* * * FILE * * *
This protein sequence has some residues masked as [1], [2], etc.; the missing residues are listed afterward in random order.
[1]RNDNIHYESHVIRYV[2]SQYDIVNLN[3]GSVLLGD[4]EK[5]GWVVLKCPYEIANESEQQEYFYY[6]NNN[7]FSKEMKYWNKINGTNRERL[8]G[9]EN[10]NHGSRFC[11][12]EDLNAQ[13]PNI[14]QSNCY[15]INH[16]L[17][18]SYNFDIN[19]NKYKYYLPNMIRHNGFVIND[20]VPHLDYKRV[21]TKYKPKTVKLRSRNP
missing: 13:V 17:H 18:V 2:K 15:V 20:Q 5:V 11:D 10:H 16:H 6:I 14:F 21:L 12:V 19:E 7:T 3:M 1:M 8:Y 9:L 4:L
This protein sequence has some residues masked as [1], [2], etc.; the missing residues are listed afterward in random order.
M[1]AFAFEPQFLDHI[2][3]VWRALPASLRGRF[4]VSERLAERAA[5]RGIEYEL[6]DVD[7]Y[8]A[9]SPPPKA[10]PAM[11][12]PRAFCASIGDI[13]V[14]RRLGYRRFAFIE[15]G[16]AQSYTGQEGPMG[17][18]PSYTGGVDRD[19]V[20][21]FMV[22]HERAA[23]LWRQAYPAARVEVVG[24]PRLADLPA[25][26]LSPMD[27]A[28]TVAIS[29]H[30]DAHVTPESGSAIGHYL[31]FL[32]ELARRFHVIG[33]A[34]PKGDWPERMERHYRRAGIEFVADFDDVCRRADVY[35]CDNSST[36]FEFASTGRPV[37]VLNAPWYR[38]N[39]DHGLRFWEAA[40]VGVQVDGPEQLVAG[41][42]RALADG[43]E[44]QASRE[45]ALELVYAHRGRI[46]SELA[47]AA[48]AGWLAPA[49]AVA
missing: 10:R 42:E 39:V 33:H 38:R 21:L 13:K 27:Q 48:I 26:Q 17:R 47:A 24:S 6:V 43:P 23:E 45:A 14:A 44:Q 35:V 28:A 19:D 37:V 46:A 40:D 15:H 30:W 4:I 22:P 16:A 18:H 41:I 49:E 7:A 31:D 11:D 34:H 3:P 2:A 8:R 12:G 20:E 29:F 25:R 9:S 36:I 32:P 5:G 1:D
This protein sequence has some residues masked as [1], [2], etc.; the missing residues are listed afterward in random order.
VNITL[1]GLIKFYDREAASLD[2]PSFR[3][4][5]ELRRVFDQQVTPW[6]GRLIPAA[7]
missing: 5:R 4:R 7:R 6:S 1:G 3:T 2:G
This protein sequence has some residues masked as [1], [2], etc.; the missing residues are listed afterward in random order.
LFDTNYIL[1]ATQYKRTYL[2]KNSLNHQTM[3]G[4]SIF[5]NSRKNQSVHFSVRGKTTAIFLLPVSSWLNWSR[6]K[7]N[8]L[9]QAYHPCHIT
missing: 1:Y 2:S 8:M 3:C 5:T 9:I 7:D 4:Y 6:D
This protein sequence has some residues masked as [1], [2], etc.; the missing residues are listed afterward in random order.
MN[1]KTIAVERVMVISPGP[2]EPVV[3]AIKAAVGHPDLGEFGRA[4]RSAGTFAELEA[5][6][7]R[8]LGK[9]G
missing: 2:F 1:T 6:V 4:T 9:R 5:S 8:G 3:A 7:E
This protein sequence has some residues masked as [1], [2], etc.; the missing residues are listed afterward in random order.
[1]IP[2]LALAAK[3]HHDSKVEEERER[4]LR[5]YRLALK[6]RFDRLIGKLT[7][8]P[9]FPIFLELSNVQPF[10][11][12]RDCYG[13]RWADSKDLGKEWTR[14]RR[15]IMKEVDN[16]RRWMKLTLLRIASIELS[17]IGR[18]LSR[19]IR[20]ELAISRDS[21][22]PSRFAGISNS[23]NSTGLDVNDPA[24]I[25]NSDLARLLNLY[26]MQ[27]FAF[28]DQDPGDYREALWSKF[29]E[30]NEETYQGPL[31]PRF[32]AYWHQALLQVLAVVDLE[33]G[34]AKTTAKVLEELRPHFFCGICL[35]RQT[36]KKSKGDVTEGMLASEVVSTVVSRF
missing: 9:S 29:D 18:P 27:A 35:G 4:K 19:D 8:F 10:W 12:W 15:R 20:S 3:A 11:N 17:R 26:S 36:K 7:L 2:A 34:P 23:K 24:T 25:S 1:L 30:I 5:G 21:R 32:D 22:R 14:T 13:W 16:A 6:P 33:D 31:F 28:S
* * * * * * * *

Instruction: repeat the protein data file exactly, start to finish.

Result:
This protein sequence has some residues masked as [1], [2], etc.; the missing residues are listed afterward in random order.
[1]RNDNIHYESHVIRYV[2]SQYDIVNLN[3]GSVLLGD[4]EK[5]GWVVLKCPYEIANESEQQEYFYY[6]NNN[7]FSKEMKYWNKINGTNRERL[8]G[9]EN[10]NHGSRFC[11][12]EDLNAQ[13]PNI[14]QSNCY[15]INH[16]L[17][18]SYNFDIN[19]NKYKYYLPNMIRHNGFVIND[20]VPHLDYKRV[21]TKYKPKTVKLRSRNP
missing: 13:V 17:H 18:V 2:K 15:V 20:Q 5:V 11:D 10:H 16:H 6:I 14:F 21:L 12:V 19:E 7:T 3:M 1:M 8:Y 9:L 4:L
This protein sequence has some residues masked as [1], [2], etc.; the missing residues are listed afterward in random order.
M[1]AFAFEPQFLDHI[2][3]VWRALPASLRGRF[4]VSERLAERAA[5]RGIEYEL[6]DVD[7]Y[8]A[9]SPPPKA[10]PAM[11][12]PRAFCASIGDI[13]V[14]RRLGYRRFAFIE[15]G[16]AQSYTGQEGPMG[17][18]PSYTGGVDRD[19]V[20][21]FMV[22]HERAA[23]LWRQAYPAARVEVVG[24]PRLADLPA[25][26]LSPMD[27]A[28]TVAIS[29]H[30]DAHVTPESGSAIGHYL[31]FL[32]ELARRFHVIG[33]A[34]PKGDWPERMERHYRRAGIEFVADFDDVCRRADVY[35]CDNSST[36]FEFASTGRPV[37]VLNAPWYR[38]N[39]DHGLRFWEAA[40]VGVQVDGPEQLVAG[41][42]RALADG[43]E[44]QASRE[45]ALELVYAHRGRI[46]SELA[47]AA[48]AGWLAPA[49]AVA
missing: 10:R 42:E 39:V 33:H 38:R 21:L 13:K 27:Q 48:I 26:Q 17:R 47:A 24:S 6:V 43:P 23:E 45:A 14:A 44:Q 35:V 28:A 19:D 37:V 46:A 40:D 15:H 30:W 4:I 22:P 16:A 18:H 41:I 49:E 7:A 31:D 11:D 34:H 3:P 2:A 8:R 12:G 20:E 29:F 25:R 9:S 36:I 32:P 5:G 1:D
This protein sequence has some residues masked as [1], [2], etc.; the missing residues are listed afterward in random order.
VNITL[1]GLIKFYDREAASLD[2]PSFR[3][4][5]ELRRVFDQQVTPW[6]GRLIPAA[7]
missing: 5:R 4:R 7:R 6:S 1:G 3:T 2:G
This protein sequence has some residues masked as [1], [2], etc.; the missing residues are listed afterward in random order.
LFDTNYIL[1]ATQYKRTYL[2]KNSLNHQTM[3]G[4]SIF[5]NSRKNQSVHFSVRGKTTAIFLLPVSSWLNWSR[6]K[7]N[8]L[9]QAYHPCHIT
missing: 1:Y 2:S 8:M 3:C 5:T 9:I 7:D 4:Y 6:D
This protein sequence has some residues masked as [1], [2], etc.; the missing residues are listed afterward in random order.
MN[1]KTIAVERVMVISPGP[2]EPVV[3]AIKAAVGHPDLGEFGRA[4]RSAGTFAELEA[5][6][7]R[8]LGK[9]G
missing: 2:F 1:T 6:V 4:T 9:R 5:S 8:G 3:A 7:E
This protein sequence has some residues masked as [1], [2], etc.; the missing residues are listed afterward in random order.
[1]IP[2]LALAAK[3]HHDSKVEEERER[4]LR[5]YRLALK[6]RFDRLIGKLT[7][8]P[9]FPIFLELSNVQPF[10][11][12]RDCYG[13]RWADSKDLGKEWTR[14]RR[15]IMKEVDN[16]RRWMKLTLLRIASIELS[17]IGR[18]LSR[19]IR[20]ELAISRDS[21][22]PSRFAGISNS[23]NSTGLDVNDPA[24]I[25]NSDLARLLNLY[26]MQ[27]FAF[28]DQDPGDYREALWSKF[29]E[30]NEETYQGPL[31]PRF[32]AYWHQALLQVLAVVDLE[33]G[34]AKTTAKVLEELRPHFFCGICL[35]RQT[36]KKSKGDVTEGMLASEVVSTVVSRF
missing: 9:S 29:D 18:P 27:A 35:G 4:K 19:D 8:F 10:W 12:W 15:R 20:S 3:A 11:N 17:R 26:S 36:K 7:L 2:A 34:P 23:K 24:T 25:S 1:L 30:I 5:G 21:R 32:D 22:R 14:T 13:W 16:A 6:P 33:D 31:F 28:S